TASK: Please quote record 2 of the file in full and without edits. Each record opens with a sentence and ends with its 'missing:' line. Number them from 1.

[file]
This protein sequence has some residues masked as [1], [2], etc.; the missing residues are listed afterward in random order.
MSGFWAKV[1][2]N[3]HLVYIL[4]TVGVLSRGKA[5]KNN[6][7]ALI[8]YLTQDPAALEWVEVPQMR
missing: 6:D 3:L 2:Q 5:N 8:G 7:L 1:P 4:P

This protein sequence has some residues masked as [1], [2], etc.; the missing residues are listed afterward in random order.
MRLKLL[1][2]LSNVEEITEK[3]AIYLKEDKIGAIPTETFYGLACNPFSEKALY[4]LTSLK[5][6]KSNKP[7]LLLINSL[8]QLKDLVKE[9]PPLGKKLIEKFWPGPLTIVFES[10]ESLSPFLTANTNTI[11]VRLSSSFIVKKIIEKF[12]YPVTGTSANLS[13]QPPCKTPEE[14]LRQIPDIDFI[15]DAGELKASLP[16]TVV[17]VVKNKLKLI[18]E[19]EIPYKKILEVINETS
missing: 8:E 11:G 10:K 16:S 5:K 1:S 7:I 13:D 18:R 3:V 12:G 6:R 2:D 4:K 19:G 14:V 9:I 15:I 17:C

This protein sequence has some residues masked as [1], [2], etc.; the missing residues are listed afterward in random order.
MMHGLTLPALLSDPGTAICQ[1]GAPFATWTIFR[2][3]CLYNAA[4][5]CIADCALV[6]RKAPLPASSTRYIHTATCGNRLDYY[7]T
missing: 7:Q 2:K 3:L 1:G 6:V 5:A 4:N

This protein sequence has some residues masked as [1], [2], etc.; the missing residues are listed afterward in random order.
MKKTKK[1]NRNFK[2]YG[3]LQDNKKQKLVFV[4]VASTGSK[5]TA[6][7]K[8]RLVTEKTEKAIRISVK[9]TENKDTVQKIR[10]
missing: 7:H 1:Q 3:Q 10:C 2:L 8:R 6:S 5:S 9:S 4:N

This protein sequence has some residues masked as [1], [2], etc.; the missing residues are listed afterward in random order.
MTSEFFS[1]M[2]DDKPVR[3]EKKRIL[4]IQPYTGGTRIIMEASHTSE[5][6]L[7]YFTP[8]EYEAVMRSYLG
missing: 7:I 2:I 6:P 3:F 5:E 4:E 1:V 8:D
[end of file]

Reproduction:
This protein sequence has some residues masked as [1], [2], etc.; the missing residues are listed afterward in random order.
MRLKLL[1][2]LSNVEEITEK[3]AIYLKEDKIGAIPTETFYGLACNPFSEKALY[4]LTSLK[5][6]KSNKP[7]LLLINSL[8]QLKDLVKE[9]PPLGKKLIEKFWPGPLTIVFES[10]ESLSPFLTANTNTI[11]VRLSSSFIVKKIIEKF[12]YPVTGTSANLS[13]QPPCKTPEE[14]LRQIPDIDFI[15]DAGELKASLP[16]TVV[17]VVKNKLKLI[18]E[19]EIPYKKILEVINETS
missing: 8:E 11:G 10:K 16:S 5:K 1:S 7:I 13:D 18:R 3:V 12:G 6:R 2:D 4:K 19:G 14:V 9:I 15:I 17:C